A key difference between the two approaches is that the direct consequences of the action are not integrated with the individual's existing wealth in the decision theory framework. Although the two equations are isomorphic (both can be derived from the same rationality axioms, Borch (1972)), they cay represent very different mental framings of the insurance decision. In the former case purchasing insurance is associated with a sure positive consequence, in the latter purchasing insurance is associated with a pure negative consequence. This sign difference is potentially significant since individuals appear to be risk averse in the positive domain of gains (Tversky and Kahneman 1979) but risk takers in the negative domain.

Both economists and decision theorists explicitly recognize that insurance provides more than simply monetary protection. there are both normative reasons for buying insurance, e.g., it is the socially right thing to do, and self interest reasons, e.g., it permits one to take less care. Studies by Hershey and Schoemaker (1980) and Hershey et al. (1982) support these arguments. They find that individuals are more likely to select the small certain loss alternative when it is labeled "buying insurance."


The alternative of purchasing flood insurance was presented to subjects in five forms. Two decision frames were used (asset and loss) and each frame was presented in two ways (tabular format and lottery format). Also, one form of the advertisement was used as a control group and did not present the decision in either a loss or asset frame. Thus the experiment involved a two x two with control group design. The subjects were college students from a variety of courses.

Advertisements. The students were asked to role play the following situation:

The year is 1990 and you have just purchased a $100,000 home (with an 80: mortgage) in a large midwestern city. You have received the following information in the mail.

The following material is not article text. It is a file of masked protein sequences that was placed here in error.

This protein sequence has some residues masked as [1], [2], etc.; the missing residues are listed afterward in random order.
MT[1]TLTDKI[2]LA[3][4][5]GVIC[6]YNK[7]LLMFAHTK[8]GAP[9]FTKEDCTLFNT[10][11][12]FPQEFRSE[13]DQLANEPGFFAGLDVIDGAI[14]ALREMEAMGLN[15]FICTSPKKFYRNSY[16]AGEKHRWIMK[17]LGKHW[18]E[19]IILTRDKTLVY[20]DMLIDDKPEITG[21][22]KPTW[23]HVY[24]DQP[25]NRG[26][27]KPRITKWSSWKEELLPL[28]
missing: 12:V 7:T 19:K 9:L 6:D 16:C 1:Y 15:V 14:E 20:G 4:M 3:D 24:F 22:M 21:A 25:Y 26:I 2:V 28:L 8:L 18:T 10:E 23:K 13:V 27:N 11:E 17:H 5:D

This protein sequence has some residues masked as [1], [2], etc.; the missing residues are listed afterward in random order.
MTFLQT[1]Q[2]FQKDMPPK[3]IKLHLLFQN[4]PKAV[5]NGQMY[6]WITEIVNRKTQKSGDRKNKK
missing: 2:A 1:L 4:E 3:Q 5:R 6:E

All subjects were shown the advertising content shown in Figure 1. Those subjects in the control group were shown only the information in Figure 1.



The loss and asset frames were manipulated as shown in Figures 2 and 3. The loss frames contrasted the possible loss of a large amount of money with the sure loss of a smaller amount of money (the premium). The asset frames discussed a possible large reduction in assets as opposed to a sure small reduction in assets. The tabular format was developed because it is the most comprehensive means of showing what happens in all circumstances. The lottery format was used also because most previous work with decision frames has used gambling tasks expressed as lotteries (for example, Hershey and Schoemaker 1980; Tversky and Kahneman 1981).



Subjects. The use of student subjects presents serious problems, since few of them have faced the issue of whether to insure their home from flood damage. Consequently, the role playing scenario was required. Factors which made the scenario somewhat realistic were (1) a large number of the students planned to obtain employment after graduation in the city mentioned in the scenario, and (2) this city had suffered serious flood damage within the past year.



While college students are homogeneous in many ways (age, for example), we attempted to investigate diverse groups of students. The insurance classes were included, as it was expected that they would be most familiar (among student groups) with the content areas of the study. Similarly, undergraduate decision theory classes and an MBA class were included with the expectation that these students would have more expertise with the cognitive aspects involved in the decision making. At the other end of the spectrum, sophomore level business law students were included with the expectation that they had little understanding of the insurance decision in general and little training in systematic decision making processes. Finally, several senior-level marketing courses were surveyed, with the expectation that these students would fall somewhere in between the sophomores and the other students.